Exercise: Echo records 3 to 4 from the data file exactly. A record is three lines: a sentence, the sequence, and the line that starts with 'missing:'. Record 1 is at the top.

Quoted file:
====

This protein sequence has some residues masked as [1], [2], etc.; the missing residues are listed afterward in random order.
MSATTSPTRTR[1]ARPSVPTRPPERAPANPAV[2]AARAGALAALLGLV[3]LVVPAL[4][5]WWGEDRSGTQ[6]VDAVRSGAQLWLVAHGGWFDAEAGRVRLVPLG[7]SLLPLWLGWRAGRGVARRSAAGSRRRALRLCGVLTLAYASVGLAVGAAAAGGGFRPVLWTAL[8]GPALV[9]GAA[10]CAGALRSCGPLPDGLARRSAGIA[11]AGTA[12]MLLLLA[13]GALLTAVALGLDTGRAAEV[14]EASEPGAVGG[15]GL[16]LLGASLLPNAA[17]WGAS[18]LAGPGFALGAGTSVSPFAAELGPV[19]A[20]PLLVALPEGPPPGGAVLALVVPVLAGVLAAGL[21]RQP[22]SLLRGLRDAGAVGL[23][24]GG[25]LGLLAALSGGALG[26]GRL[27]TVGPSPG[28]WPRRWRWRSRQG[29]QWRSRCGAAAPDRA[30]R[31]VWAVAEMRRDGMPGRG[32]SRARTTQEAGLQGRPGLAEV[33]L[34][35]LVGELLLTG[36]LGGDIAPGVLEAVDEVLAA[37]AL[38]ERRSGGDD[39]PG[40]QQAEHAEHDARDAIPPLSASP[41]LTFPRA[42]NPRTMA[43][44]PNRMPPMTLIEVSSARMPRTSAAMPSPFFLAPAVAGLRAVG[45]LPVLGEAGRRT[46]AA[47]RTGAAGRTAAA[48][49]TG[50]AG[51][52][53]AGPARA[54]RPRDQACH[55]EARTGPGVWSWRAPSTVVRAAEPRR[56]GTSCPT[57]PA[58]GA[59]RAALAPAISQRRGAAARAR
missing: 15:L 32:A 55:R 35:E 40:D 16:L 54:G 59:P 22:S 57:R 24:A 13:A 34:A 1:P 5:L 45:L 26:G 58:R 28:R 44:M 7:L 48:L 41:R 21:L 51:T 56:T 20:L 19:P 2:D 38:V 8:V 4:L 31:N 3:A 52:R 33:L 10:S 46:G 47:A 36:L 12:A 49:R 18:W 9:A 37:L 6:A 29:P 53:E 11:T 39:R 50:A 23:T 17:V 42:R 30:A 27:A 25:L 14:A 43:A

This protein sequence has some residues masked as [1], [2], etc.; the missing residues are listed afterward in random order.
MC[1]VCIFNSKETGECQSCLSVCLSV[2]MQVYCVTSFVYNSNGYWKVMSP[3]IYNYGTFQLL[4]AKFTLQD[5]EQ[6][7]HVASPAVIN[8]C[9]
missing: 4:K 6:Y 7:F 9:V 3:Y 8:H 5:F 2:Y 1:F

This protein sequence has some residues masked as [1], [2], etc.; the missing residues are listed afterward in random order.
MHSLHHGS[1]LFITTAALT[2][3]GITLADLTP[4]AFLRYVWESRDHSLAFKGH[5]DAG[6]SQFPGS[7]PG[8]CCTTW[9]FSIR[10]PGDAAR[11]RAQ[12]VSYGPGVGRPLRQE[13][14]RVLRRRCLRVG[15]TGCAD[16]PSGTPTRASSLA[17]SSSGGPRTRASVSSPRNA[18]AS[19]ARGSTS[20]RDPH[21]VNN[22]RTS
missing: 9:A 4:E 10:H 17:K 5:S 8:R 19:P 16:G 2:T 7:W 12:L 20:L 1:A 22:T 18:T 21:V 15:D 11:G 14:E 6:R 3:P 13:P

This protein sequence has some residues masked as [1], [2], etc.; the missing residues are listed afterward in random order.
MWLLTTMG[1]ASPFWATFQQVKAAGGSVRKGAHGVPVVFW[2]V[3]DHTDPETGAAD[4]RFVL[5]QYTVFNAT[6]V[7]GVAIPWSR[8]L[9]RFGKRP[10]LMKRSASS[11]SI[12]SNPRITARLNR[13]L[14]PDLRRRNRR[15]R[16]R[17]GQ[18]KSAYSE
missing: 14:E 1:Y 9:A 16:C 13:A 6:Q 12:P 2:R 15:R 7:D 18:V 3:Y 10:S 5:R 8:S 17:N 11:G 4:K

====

This protein sequence has some residues masked as [1], [2], etc.; the missing residues are listed afterward in random order.
MHSLHHGS[1]LFITTAALT[2][3]GITLADLTP[4]AFLRYVWESRDHSLAFKGH[5]DAG[6]SQFPGS[7]PG[8]CCTTW[9]FSIR[10]PGDAAR[11]RAQ[12]VSYGPGVGRPLRQE[13][14]RVLRRRCLRVG[15]TGCAD[16]PSGTPTRASSLA[17]SSSGGPRTRASVSSPRNA[18]AS[19]ARGSTS[20]RDPH[21]VNN[22]RTS
missing: 9:A 4:E 10:H 17:K 5:S 8:R 19:P 16:G 2:T 7:W 12:L 20:L 1:A 22:T 18:T 21:V 15:D 11:G 14:E 6:R 3:P 13:P

This protein sequence has some residues masked as [1], [2], etc.; the missing residues are listed afterward in random order.
MWLLTTMG[1]ASPFWATFQQVKAAGGSVRKGAHGVPVVFW[2]V[3]DHTDPETGAAD[4]RFVL[5]QYTVFNAT[6]V[7]GVAIPWSR[8]L[9]RFGKRP[10]LMKRSASS[11]SI[12]SNPRITARLNR[13]L[14]PDLRRRNRR[15]R[16]R[17]GQ[18]KSAYSE
missing: 14:E 1:Y 9:A 16:C 13:A 6:Q 12:P 2:R 15:R 7:D 18:V 3:Y 10:S 5:R 8:S 17:N 11:G 4:K